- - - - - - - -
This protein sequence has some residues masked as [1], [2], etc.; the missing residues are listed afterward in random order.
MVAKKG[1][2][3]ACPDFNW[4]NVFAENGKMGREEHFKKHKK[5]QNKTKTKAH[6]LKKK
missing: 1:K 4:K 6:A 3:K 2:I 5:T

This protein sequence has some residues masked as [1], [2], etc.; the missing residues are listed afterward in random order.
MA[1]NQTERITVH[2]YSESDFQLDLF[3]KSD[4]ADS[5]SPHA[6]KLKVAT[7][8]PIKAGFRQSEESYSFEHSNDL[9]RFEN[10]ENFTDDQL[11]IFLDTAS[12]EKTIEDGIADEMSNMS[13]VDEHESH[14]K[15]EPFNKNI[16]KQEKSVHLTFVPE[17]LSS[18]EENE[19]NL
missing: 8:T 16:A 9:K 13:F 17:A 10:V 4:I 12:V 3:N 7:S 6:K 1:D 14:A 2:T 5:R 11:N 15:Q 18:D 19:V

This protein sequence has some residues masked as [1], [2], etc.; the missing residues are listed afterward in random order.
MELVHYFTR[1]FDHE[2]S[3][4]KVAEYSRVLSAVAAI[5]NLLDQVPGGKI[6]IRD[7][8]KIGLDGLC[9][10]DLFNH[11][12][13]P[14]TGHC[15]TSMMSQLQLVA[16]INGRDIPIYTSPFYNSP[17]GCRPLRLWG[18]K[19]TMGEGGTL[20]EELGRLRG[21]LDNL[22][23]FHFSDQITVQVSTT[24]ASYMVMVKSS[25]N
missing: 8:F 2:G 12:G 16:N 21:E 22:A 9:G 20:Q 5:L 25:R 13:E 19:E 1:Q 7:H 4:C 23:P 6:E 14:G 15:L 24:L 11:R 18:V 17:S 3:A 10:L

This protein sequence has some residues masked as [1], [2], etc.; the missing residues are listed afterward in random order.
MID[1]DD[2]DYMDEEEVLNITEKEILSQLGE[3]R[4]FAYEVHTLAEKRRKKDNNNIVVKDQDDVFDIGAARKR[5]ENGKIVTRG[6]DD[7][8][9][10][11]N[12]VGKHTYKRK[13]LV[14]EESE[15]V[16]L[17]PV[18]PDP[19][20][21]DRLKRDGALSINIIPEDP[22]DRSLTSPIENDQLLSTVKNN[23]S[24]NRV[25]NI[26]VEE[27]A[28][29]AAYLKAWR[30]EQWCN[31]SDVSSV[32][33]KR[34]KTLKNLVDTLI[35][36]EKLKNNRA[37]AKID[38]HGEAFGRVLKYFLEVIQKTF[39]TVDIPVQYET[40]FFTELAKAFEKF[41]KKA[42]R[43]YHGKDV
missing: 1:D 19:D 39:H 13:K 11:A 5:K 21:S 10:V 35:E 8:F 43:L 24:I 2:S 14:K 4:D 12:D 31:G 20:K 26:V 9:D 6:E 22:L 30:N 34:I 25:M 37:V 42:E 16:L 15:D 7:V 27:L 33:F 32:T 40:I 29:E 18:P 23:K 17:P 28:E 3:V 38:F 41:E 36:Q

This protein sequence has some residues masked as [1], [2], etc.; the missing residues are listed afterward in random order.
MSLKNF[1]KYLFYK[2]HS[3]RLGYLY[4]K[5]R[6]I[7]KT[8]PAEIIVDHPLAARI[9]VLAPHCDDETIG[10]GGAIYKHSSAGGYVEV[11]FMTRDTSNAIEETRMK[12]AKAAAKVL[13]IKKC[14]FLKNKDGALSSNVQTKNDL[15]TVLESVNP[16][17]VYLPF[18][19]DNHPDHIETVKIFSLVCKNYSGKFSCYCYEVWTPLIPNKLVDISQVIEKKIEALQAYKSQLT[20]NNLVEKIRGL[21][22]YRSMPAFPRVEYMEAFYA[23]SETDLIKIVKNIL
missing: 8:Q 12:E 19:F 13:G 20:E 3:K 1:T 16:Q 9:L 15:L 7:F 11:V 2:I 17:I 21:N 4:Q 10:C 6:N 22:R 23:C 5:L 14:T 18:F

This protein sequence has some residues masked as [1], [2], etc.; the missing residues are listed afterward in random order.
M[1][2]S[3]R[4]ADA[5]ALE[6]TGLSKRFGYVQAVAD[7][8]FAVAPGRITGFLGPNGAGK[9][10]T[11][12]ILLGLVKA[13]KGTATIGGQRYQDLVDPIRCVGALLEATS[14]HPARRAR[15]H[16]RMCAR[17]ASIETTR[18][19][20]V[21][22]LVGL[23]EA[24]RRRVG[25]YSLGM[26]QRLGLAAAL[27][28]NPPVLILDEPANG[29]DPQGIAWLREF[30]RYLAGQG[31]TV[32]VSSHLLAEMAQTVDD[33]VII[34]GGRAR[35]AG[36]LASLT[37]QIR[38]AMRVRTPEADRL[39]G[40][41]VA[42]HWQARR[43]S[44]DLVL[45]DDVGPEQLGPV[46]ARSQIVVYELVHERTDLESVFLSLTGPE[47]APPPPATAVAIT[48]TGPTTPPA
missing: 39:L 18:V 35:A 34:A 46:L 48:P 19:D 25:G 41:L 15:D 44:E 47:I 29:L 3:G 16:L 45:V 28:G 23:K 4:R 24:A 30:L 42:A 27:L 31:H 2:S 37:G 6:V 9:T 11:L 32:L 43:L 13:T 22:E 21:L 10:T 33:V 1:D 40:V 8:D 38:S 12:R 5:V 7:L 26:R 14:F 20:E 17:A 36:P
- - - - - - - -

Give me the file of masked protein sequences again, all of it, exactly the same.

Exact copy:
This protein sequence has some residues masked as [1], [2], etc.; the missing residues are listed afterward in random order.
MVAKKG[1][2][3]ACPDFNW[4]NVFAENGKMGREEHFKKHKK[5]QNKTKTKAH[6]LKKK
missing: 1:K 4:K 6:A 3:K 2:I 5:T

This protein sequence has some residues masked as [1], [2], etc.; the missing residues are listed afterward in random order.
MA[1]NQTERITVH[2]YSESDFQLDLF[3]KSD[4]ADS[5]SPHA[6]KLKVAT[7][8]PIKAGFRQSEESYSFEHSNDL[9]RFEN[10]ENFTDDQL[11]IFLDTAS[12]EKTIEDGIADEMSNMS[13]VDEHESH[14]K[15]EPFNKNI[16]KQEKSVHLTFVPE[17]LSS[18]EENE[19]NL
missing: 8:T 16:A 9:K 13:F 17:A 10:V 4:I 12:V 3:N 7:S 6:K 1:D 14:A 2:T 5:R 11:N 15:Q 18:D 19:V

This protein sequence has some residues masked as [1], [2], etc.; the missing residues are listed afterward in random order.
MELVHYFTR[1]FDHE[2]S[3][4]KVAEYSRVLSAVAAI[5]NLLDQVPGGKI[6]IRD[7][8]KIGLDGLC[9][10]DLFNH[11][12][13]P[14]TGHC[15]TSMMSQLQLVA[16]INGRDIPIYTSPFYNSP[17]GCRPLRLWG[18]K[19]TMGEGGTL[20]EELGRLRG[21]LDNL[22][23]FHFSDQITVQVSTT[24]ASYMVMVKSS[25]N
missing: 8:F 2:G 12:G 16:N 21:E 22:A 9:G 20:Q 5:L 25:R 13:E 19:E 1:Q 7:H 4:C 23:P 6:E 14:G 15:L 24:L 11:R 18:V 17:S 3:A 10:L

This protein sequence has some residues masked as [1], [2], etc.; the missing residues are listed afterward in random order.
MID[1]DD[2]DYMDEEEVLNITEKEILSQLGE[3]R[4]FAYEVHTLAEKRRKKDNNNIVVKDQDDVFDIGAARKR[5]ENGKIVTRG[6]DD[7][8][9][10][11]N[12]VGKHTYKRK[13]LV[14]EESE[15]V[16]L[17]PV[18]PDP[19][20][21]DRLKRDGALSINIIPEDP[22]DRSLTSPIENDQLLSTVKNN[23]S[24]NRV[25]NI[26]VEE[27]A[28][29]AAYLKAWR[30]EQWCN[31]SDVSSV[32][33]KR[34]KTLKNLVDTLI[35][36]EKLKNNRA[37]AKID[38]HGEAFGRVLKYFLEVIQKTF[39]TVDIPVQYET[40]FFTELAKAFEKF[41]KKA[42]R[43]YHGKDV
missing: 1:D 19:D 39:H 13:K 11:A 5:K 21:S 10:V 35:E 8:F 43:L 24:I 2:S 14:K 4:D 12:D 31:G 20:K 26:V 9:D 6:E 22:L 30:N 34:I 25:M 37:V 42:E 16:L 15:D 7:V 27:L 33:F 32:T 40:I 29:E 18:P 23:K 17:P 28:E 3:V 38:F 41:E 36:Q

This protein sequence has some residues masked as [1], [2], etc.; the missing residues are listed afterward in random order.
MSLKNF[1]KYLFYK[2]HS[3]RLGYLY[4]K[5]R[6]I[7]KT[8]PAEIIVDHPLAARI[9]VLAPHCDDETIG[10]GGAIYKHSSAGGYVEV[11]FMTRDTSNAIEETRMK[12]AKAAAKVL[13]IKKC[14]FLKNKDGALSSNVQTKNDL[15]TVLESVNP[16][17]VYLPF[18][19]DNHPDHIETVKIFSLVCKNYSGKFSCYCYEVWTPLIPNKLVDISQVIEKKIEALQAYKSQLT[20]NNLVEKIRGL[21][22]YRSMPAFPRVEYMEAFYA[23]SETDLIKIVKNIL
missing: 8:Q 12:E 19:F 13:G 20:E 3:K 1:T 16:Q 9:L 15:L 7:F 11:V 2:I 17:I 21:N 4:Q 10:C 6:N 22:R 23:C 5:L 14:T 18:F

This protein sequence has some residues masked as [1], [2], etc.; the missing residues are listed afterward in random order.
M[1][2]S[3]R[4]ADA[5]ALE[6]TGLSKRFGYVQAVAD[7][8]FAVAPGRITGFLGPNGAGK[9][10]T[11][12]ILLGLVKA[13]KGTATIGGQRYQDLVDPIRCVGALLEATS[14]HPARRAR[15]H[16]RMCAR[17]ASIETTR[18][19][20]V[21][22]LVGL[23]EA[24]RRRVG[25]YSLGM[26]QRLGLAAAL[27][28]NPPVLILDEPANG[29]DPQGIAWLREF[30]RYLAGQG[31]TV[32]VSSHLLAEMAQTVDD[33]VII[34]GGRAR[35]AG[36]LASLT[37]QIR[38]AMRVRTPEADRL[39]G[40][41]VA[42]HWQARR[43]S[44]DLVL[45]DDVGPEQLGPV[46]ARSQIVVYELVHERTDLESVFLSLTGPE[47]APPPPATAVAIT[48]TGPTTPPA
missing: 39:L 18:V 35:A 34:A 46:L 48:P 19:D 25:G 41:L 15:D 44:E 47:I 29:L 3:G 16:L 45:V 28:G 23:K 4:R 24:A 30:L 42:A 27:L 31:H 2:S 37:G 6:V 9:T 11:L 32:L 43:L 13:T 22:E 21:L 10:T 33:V 1:D 40:V 8:D 38:S 12:R 5:V 7:L 26:R 14:F 20:E 17:A 36:P